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Censuses 2011 and 2021: What surprises are emerging and how they show that cancellation is stupid Danny Dorling University of Sheffield UK RadStats annual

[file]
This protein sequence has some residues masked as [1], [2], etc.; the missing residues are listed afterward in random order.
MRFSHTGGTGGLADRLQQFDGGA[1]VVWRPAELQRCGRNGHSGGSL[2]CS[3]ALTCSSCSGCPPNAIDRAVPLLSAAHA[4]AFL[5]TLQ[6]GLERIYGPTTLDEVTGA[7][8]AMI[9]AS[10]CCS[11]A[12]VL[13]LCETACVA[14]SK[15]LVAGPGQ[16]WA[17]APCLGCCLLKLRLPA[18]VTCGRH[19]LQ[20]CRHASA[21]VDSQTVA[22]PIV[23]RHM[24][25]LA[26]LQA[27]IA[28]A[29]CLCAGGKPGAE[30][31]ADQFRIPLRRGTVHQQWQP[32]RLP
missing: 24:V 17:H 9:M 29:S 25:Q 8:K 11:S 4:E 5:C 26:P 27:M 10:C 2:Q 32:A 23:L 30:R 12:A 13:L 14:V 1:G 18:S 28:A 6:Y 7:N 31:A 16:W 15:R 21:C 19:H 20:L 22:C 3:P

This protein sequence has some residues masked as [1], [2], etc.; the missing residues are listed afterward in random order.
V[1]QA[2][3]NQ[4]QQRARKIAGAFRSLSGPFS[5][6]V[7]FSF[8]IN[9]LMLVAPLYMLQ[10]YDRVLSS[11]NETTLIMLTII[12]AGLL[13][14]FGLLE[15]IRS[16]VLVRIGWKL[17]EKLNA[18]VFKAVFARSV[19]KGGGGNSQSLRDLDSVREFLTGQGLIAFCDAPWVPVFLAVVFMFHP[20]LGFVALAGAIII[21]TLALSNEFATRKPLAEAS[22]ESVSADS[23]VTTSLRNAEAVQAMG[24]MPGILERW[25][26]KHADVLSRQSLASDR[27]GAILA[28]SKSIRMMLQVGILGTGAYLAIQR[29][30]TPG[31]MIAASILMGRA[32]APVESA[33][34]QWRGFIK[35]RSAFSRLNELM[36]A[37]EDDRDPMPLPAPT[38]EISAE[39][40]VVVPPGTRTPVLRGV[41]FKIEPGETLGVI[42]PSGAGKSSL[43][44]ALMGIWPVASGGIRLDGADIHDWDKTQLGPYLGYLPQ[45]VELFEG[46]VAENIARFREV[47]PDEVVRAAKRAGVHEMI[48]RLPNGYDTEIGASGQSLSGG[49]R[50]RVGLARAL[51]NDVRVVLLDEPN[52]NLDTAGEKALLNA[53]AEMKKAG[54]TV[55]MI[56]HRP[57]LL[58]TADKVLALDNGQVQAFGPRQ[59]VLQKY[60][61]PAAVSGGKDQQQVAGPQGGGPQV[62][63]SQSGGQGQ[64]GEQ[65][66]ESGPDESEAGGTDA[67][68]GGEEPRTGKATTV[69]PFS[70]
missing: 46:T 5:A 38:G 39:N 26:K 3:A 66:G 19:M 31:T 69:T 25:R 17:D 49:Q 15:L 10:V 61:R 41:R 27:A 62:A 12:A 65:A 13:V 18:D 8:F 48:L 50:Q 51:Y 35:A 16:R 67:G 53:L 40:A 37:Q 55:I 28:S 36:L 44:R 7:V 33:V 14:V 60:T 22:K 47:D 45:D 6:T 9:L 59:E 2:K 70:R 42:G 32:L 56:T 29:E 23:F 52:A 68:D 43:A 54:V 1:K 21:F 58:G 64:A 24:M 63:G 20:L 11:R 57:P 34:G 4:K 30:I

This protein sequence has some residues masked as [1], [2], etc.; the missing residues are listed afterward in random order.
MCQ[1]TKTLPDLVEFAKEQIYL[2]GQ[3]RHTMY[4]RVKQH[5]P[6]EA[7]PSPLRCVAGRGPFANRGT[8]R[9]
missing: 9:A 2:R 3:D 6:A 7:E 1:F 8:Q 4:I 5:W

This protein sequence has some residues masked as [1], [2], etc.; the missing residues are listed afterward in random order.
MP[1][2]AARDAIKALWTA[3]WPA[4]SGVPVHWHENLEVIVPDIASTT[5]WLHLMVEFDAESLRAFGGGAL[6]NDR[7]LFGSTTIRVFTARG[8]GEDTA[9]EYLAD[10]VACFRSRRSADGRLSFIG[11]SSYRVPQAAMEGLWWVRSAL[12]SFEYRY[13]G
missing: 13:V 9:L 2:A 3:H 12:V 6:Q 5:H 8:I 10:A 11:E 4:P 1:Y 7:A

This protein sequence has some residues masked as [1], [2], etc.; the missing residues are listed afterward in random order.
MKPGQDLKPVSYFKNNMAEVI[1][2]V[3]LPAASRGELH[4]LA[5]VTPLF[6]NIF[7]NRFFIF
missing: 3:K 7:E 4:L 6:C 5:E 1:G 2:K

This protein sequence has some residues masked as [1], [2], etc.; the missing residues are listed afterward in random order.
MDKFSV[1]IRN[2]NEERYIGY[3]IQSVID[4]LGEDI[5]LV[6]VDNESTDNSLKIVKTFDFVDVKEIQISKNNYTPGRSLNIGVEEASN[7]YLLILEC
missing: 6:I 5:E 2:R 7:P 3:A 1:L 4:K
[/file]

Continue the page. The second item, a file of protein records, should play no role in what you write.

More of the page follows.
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Censuses 2011 and 2021: What surprises are emerging and how they show that cancellation is stupid Danny Dorling University of Sheffield UK RadStats annual conference York February 23 rd 2013 (for those who are bored They can play Wheres Wally using this image) Slide 2 Is it true? People are sceptical of those in power and what they say However, the census is not conducted by people at the heart of power, but by a group who have been told that their services (in this regard) are not needed next time. I doubt that had any effect, but how sure can we be of the new one number? Slide 3 There are now many numbers. The first number is for England and Wales. It has received most attention, an extra 1%: 2011: 56.1 million, 53.0 million in England and 3.1 million in Wales. Half a million more than thought to be here. 3.7 million more than in 2001, 5.3 million more than in 1991. Accelerating growth? Led by Tower Hamlets, Newham and Manchester and by the 18 to 29 age group But with the second lowest growth in households in a century (to 23.4m the lowest growth in households was 1991 to 2001, as economic inequalities continued rising) Slide 4 ONS (2012) 2011 Census - Population and Household Estimates for England and Wales, March 2011, 16 July, corrected version 20 July Note that for unclear reasons: Comparison with 2001 and 1991 is based on mid-year population estimates for those years, comparison with 1981 and earlier is based on census results. Note: The 1981 census missed 1,005,000 residents in wholly absent households which may have had a smaller average size Slide 5 Here is part of the graph as released on July 16 before correction on the 20 th. Ive added the arrow. I guess 1991 & 2001 census used here. Slide 6 And here is the second (and third) numbers Scotland, released late (and Northern Ireland) 5.2 million in 2011 (1.8 in NI so UK is 63.1 m, up up) 190,600 more than the census in 2001 (the quality of last census in Scotland remains unquestioned) This figure is NOT census Which was 5.295 million Scotlands population has seen a continuous increase in recent years, partly because there have been more births than deaths, but mainly because more people have moved to Scotland than have left. This trend continued in 2011, with migration largely responsible for an increase of 0.6 per cent in the population. At 5,254,800 the population is now the highest ever recorded, 14,000 higher than the previous high in 1974. Slide 7 Explaining the England and Wales difference mostly more women Comparing rolled forward (MYE) and census. The difference is made up of 144,000 fewer males and 332,000 fewer females in MYE For men, more in the 10 to 19 and 30 to 39 age groups but less in 20-29 so maybe not recent migrants but good times migrants? For women the pattern is similar but elevated, more in general reflecting more women with degrees worldwide maybe? Slide 8 Almost all the discrepancy is in under 40 age groups ONS (2012) Explaining the Difference between the 2011 Census Estimates and the Rolled-Forward Population Estimates, 16 June 2012 Slide 9 Not counting folk in (immigration) is given as a key reason, but is this it? It seems that the remaining 175,000 is therefore attributable to IPS underestimation. This could be due to underestimating immigration or overestimating emigration. The emigration component is not examined in any detail in this current report, but will be discussed in a more detailed report for England and Wales due to be published in December 2012. (the bulk excluding Irish underestimation) Could there be quite a few people who live in England and Wales, and it is their Main home, but they also live somewhere else, and sometimes that is their Main home too? Are we likely to start seeing double and triple counting? The 2001 mid year estimate from a decade ago is now up-rated by 209,000! Slide 10 The NHS count in more (Flag 4s) from abroad, but remember, they counted in more within England too I remember NHS pop Counts Being 18% higher In some areas than actual counts when first used. Slide 11 Can we trust it? As a count of who is here: Yes (we can) - but, some of those who are here may also be elsewhere too. The official confidence intervals reported on the 56.1 million figure is +/- 83,000. If people were billiard balls being counted in a swimming pool, sampled and re-sampled I would quote this. As they are people I wont. Key source is: Baillie, M., Brown, J., Taylor, A. and Abbott, O. (2010) An evaluation of Bootstrapping for Variance Estimation. Internal Report. [a 2012 re-evaluation of the methods are needed now we know that 2001 estimates were out]. We also need to know about international double-counting rates. Slide 12 The extreme confidence widths Broadland *0.60% North Norfolk *0.62% Horsham0.62% Chichester0.65% Arun0.65% Liverpool3.39% Hammersmith and Fulham3.44% Camden3.49% Plymouth3.59% Kensington and Chelsea 3.79% *on the ground not so dull(my summer holidays/fieldwork) Slide 13 What does the census tell us? I wrote an abstract in June 2012 for this talk before the release: If the number is similar to current population estimates for the UK in 2011 then it will be argued that the demographic pattern is more similar to that experienced from 1930 to 1934 when the UK did not lose that many people, because events elsewhere were often just as bad. If the number is lower than current estimates that would suggest that what has occurred is similar to the last three recessions, and at least demographically this Great recession is less like a global economic depression. Slide 14 1930-31 net emigration despite depression (apologies for miss-spelling in original!) (Source: Unequal health Policy Press, 2013) Slide 15 Contrast this with: [Environment and Planning A, 2007, volume 39, page 1024] When the 2001 Census results were first published the Office for National Statistics (ONS) reported that there were 58 789194 people living in the United Kingdom in spring 2001. This was almost exactly a million more than had been estimated to be living there in 1991 57 770 226 but more than a million fewer than had previously been thought to be living in the United Kingdom in 2001 . The population had grown by a million in ten years, rather than by more than two million as we had thought. National estimates of population change in the decade appeared to be 105% awry Slide 16 Is it possible that more people are calling two countries home People who have one home here, say in term time, or summer? or Who still say Auf Wiedersehen, Pet (note Liverpool in the list). Ignore the blue crosses (% scale) Slide 17 Figures are old annual population growth estimates. The UK appears out of line - slow acceleration (Angus Madisons data - was from 2010) 2007 20082009 0.08%0.07%0.05%Austria 0.13%0.11%0.10%Belgium 0.32%0.30%0.30%Denmark 0.14%0.12%0.10%Finland 0.61%0.59%0.56%France -0.03%-0.04%-0.05%Germany 0.02%0.00%-0.03%Italy 0.48%0.45%0.42%Netherlands 0.37%0.36%0.36%Norway 0.12%0.11%0.08%Spain 0.16%0.15%0.17%Sweden 0.41%0.35%0.30%Switzerland 0.285%0.286%0.287% United Kingdom 1.15%1.14%1.12%Ireland 0.17%0.15%0.13%Greece 0.35%0.32%0.29%Portugal Slide 18 This graphic was made in 2010 projects/remixing-rosling/ projects/remixing-rosling/ Slide 19 Fertility in the last ten years in the UK has risen unusually Slide 20 In historic context a blip But the reason why UK has had growth compared to Germany Source: Dorling, D. The population of the UK (November 2012) Slide 21 The first 2011 analysis key statistics was done in 1 week Ludi Simpson and Stephen Jivrajs work: on behalf of the Centre on Dynamics of Ethnicity at The University of Manchester, had analysed the results and determined that every single ethnic minority group within England and Wales had become more dispersed geographically despite rising in numbers in most cases. The same was true of every religion group except for the Jewish religionCentre on Dynamics of Ethnicity at The University of Manchester Slide 22 In January Ben Hennig and I found that the census suggested polarise in London (see next slide) It also confirmed that housing tenure was polarising, mass private renting occuring Kensington and Chelsea was emptying Life expectancy may not be polarising (however real rise in deaths occurring now) And shock horror not everyone speaks English. But many users have been cut. Slide 23 Poverty, wealth and place 2001-2011 Data: UK 2011 Census Released December 2012 Megacity London: Ever more growing, ever more unequal? Middle Exclusive Wealthy Breadline Poor Absolute differences to 2001: 10.8% increase in exclusive wealth; 19.2% increase in breadline poverty; 2.1% decline in Middle households Excl. Wealthy change Middle change Breadline Poor change Core Poor change* London +0.2%-4.7%+4.5%+1.2% Inner London +0.3%-0.2%-0.1%-0.5% Outer London +0.0%-7.4%+7.4%+2.2% * Subset of Breadline Poor Slide 24 The tenets of injustice: 1.Elitism is essential for economic efficiency? 2.Exclusion necessary - the poor will always be with us no matter how rich we are. Because we cannot afford to alleviate poverty? The timing matters - How Big A Cut Is This? HOWEVER not that is is a projection as GDP Has shrunk and as public spending has not been Cut quite as fast as the government planned the 2011 And 2012 falls should not appear as steep as this. Slide 25 Those of the worlds 25 richest large countries which are in Europe + USA Slide 26 On replacing most of the census with a survey news from Canada these data would not be strictly comparable to the data from previous censuses, although comparisons would continue to be made in the absence of anything else; and, second, data for some smaller sub-groups of the population and smaller geographical areas may not be released because of unacceptable quality.